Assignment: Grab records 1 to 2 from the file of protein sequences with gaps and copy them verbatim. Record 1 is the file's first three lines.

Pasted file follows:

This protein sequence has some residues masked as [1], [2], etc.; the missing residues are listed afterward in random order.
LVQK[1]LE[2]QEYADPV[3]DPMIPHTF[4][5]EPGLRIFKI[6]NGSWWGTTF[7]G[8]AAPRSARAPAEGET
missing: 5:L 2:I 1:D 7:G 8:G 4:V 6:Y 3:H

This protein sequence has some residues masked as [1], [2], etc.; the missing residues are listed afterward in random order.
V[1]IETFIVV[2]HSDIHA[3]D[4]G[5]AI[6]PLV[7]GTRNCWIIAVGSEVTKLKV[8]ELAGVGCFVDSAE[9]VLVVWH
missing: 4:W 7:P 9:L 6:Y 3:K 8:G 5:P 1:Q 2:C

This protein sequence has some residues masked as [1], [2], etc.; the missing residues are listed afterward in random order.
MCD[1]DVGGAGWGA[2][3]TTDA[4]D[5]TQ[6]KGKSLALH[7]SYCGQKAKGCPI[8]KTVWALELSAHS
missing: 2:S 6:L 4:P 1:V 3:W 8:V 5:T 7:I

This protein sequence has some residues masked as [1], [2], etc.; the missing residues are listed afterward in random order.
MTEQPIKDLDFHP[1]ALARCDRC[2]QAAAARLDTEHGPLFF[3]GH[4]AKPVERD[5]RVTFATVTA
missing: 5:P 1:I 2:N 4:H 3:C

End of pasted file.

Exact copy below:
This protein sequence has some residues masked as [1], [2], etc.; the missing residues are listed afterward in random order.
LVQK[1]LE[2]QEYADPV[3]DPMIPHTF[4][5]EPGLRIFKI[6]NGSWWGTTF[7]G[8]AAPRSARAPAEGET
missing: 5:L 2:I 1:D 7:G 8:G 4:V 6:Y 3:H

This protein sequence has some residues masked as [1], [2], etc.; the missing residues are listed afterward in random order.
V[1]IETFIVV[2]HSDIHA[3]D[4]G[5]AI[6]PLV[7]GTRNCWIIAVGSEVTKLKV[8]ELAGVGCFVDSAE[9]VLVVWH
missing: 4:W 7:P 9:L 6:Y 3:K 8:G 5:P 1:Q 2:C